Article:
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Despite Donovan Edwards’ absence, Michigan’s rush attack remains elite

Jim Harbaugh invoked George Patton in his comments on the run game.

Nebraska v Michigan Photo by Gregory Shamus/Getty Images

As has become the defining characteristic of this year’s Michigan team, the Wolverines’ rushing attack paved the way to a 34-3 victory Saturday night against the Nebraska Cornhuskers.

Despite the loss of Donovan Edwards early in the game, the game plan was undeterred, with six running backs getting at least one carry in the contest — an equal number to the amount of receivers recording a catch.

To Jim Harbaugh, this isn’t a problem, even as questions mount about whether the reliance on the rushing game is the best path forward.

“When you’re getting five yards a carry, six yards a carry, it’s tough to say ‘let’s throw it,’” Harbaugh said. “We’re gonna do what we think when we’re in game is the best chance of winning the game.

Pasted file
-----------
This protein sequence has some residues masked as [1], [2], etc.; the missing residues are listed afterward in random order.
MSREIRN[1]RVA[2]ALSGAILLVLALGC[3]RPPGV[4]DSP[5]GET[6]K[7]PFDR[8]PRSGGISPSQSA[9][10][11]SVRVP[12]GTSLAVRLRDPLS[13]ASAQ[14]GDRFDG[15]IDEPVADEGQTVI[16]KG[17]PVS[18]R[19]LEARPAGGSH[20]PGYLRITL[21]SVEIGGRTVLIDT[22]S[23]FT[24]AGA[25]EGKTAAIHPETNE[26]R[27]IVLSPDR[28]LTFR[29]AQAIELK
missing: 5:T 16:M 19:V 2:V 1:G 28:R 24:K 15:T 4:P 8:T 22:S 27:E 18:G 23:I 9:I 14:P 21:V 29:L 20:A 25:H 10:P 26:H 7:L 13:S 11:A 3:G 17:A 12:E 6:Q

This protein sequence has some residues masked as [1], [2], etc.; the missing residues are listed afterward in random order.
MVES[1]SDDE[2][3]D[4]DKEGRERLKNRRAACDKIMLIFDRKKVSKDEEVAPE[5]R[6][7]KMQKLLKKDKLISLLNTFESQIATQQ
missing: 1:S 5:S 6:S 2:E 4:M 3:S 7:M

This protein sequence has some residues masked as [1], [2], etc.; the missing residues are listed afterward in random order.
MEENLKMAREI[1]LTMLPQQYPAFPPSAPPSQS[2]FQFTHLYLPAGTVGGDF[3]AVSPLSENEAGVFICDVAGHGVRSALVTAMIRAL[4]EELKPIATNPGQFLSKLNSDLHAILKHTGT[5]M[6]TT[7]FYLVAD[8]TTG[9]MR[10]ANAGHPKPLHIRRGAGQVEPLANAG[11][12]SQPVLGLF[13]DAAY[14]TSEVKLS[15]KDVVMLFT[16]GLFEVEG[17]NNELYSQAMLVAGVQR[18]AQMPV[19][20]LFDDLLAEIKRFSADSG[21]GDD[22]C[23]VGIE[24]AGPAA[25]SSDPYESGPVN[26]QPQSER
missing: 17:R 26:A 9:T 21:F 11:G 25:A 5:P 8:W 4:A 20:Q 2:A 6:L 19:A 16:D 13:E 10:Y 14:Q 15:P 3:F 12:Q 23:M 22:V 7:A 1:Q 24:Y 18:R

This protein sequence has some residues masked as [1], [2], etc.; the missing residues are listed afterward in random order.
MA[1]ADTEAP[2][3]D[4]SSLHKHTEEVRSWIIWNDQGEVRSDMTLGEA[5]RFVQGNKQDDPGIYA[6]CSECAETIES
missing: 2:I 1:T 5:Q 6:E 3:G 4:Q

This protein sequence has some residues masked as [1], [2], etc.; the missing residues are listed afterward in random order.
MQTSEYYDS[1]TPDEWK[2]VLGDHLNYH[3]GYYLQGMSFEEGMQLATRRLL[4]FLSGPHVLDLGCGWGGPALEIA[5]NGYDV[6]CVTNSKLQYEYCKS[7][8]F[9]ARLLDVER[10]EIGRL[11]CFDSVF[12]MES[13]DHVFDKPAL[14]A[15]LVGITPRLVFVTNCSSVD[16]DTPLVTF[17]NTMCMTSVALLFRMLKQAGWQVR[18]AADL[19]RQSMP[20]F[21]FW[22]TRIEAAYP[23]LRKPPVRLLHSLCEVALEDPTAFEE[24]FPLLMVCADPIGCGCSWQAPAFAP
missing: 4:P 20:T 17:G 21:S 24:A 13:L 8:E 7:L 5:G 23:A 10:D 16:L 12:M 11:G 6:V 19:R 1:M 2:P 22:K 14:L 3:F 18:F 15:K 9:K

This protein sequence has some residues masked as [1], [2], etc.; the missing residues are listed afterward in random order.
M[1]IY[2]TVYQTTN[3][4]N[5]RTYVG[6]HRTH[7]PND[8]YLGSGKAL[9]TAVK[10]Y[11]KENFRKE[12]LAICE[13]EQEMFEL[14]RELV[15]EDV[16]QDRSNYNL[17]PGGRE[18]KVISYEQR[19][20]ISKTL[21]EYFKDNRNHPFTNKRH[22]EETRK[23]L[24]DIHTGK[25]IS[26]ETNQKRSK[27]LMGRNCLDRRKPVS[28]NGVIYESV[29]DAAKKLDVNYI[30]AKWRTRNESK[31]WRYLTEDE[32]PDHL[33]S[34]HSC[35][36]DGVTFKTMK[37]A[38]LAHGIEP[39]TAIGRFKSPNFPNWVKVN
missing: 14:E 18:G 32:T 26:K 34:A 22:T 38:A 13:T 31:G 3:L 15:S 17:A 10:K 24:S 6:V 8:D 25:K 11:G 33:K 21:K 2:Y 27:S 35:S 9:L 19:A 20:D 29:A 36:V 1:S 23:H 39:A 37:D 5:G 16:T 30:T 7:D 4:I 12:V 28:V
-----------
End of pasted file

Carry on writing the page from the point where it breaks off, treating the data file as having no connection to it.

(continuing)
“We’ve had these conversations before, there’s two ways to go — you can go by the air, or you can go by the ground. Today was a day we chose to go more on the ground. George Patton would be proud.”

Despite six backs getting a carry in the game — including most notably the resurgence of CJ Stokes with 68 yards on eight attempts — it was Blake Corum who received the most of Edwards’ unused snaps.

Even this late in the season with all the aches and pains that come with it though, more carries isn’t a bad thing to Corum.

“I always go into each game wanting the ball,” Corum said. “I want it as many times as they’re gonna give it to me, so I expected a good amount.”

When asked about his own wear and tear, including a visible limp in parts of Saturday’s game, Corum brushed any concerns aside.

“I can play a whole ‘nother season,” Corum said. “I’m good, I’m feeling great. I feel like I just continue to get better. I treat my body really good. So to answer your question, I feel great man. I feel ready to go. Minor tweaks, just gotta shake it off real quick. It’s feeling better.”

With any luck, Edwards’ sidelining will be a single-game occurrence. Even if it isn’t, it’s clear the run game is king in Michigan’s playbook no matter who’s touching the ball.